Slowing Down, from the Fred Rogers April 2022 newsletter
April 25, 2019
What is “crossing the midline” all about?
Crossing the midline refers to the imaginary line, from head to toe, which divides the body into left and right sides. It is the spontaneous act of our arms, legs, and feet crossing from one side of the body to the other. Crossing the midline is a learned trait and does not typically begin developing until 8 months and by age 4 it can typically be done with ease. Prior to having this skill, children will pick up an object with one hand and pass it to the other when reaching the center “or midline” of the body.
But why does it matter? Both the left and right side of the brain are designed to carry out specific tasks. When we cross the midline, we force both sides of the brain to work together, which helps develop higher order thinking skills, sensory integration, body awareness, and critical thinking skills, etc. Children who can cross the midline often find it easier to retain information and stay focused, a vital part of being “kindergarten ready.”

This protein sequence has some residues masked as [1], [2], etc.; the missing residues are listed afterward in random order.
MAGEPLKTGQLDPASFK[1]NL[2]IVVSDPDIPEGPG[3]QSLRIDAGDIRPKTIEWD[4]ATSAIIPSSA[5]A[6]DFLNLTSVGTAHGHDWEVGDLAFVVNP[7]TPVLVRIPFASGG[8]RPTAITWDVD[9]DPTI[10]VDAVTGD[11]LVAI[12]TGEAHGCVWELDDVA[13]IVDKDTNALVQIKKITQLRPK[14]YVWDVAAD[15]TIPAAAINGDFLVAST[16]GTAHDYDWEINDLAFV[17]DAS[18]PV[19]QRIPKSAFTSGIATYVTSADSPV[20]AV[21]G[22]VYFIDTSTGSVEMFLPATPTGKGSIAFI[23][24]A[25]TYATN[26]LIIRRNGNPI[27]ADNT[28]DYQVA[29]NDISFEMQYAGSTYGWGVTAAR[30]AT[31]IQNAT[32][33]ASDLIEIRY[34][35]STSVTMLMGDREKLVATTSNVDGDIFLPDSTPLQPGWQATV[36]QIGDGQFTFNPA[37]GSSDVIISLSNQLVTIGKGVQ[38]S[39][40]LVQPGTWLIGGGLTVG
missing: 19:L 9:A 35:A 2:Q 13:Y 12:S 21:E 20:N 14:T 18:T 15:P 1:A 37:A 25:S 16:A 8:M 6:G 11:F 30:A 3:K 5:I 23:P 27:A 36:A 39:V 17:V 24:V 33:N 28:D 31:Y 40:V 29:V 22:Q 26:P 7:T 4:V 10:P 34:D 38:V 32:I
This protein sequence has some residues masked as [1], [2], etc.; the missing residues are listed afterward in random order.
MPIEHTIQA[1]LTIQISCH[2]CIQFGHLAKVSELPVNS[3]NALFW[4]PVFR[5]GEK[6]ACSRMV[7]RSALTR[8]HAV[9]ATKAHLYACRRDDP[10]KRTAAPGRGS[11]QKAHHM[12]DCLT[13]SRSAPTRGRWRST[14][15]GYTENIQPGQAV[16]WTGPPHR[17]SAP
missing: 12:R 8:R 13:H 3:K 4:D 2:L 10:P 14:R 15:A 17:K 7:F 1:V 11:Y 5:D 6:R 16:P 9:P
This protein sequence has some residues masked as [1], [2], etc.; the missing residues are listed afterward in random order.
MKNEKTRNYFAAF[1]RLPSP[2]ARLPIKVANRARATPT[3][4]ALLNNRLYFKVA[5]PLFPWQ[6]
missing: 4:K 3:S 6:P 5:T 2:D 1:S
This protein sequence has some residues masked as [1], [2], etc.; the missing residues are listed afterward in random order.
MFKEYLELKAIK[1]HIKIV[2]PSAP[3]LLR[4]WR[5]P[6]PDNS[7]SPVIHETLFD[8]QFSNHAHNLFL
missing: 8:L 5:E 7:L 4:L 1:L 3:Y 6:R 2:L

Some signs a child may be struggling with crossing the midline may be:
- A child swaps objects from hand-to-hand at the midline point
- Delayed crawling, jumping, skipping (shows lack of coordination between both sides of the body)
- Poor fine motor skills (pencil grip, handwriting)
- Trouble tracking words from left to right
- Uses right hand activities on the right side of the body and uses left leg activities on the left leg of the body.
So, what can be done to help support midline development? Simple games and activities can be incorporated in daily routines. Simon Says, Twister, and marching games are great ways to encourage children to reach across their bodies while having fun. Children can pop bubbles, bang objects together at the midline, or play passing games which require children to reach from one side to the other. One NAEYC article encourages breakdancing as a way get both arms and legs to cross the midline. Children will love getting energy out while they build a working partnership between both sides of their brain.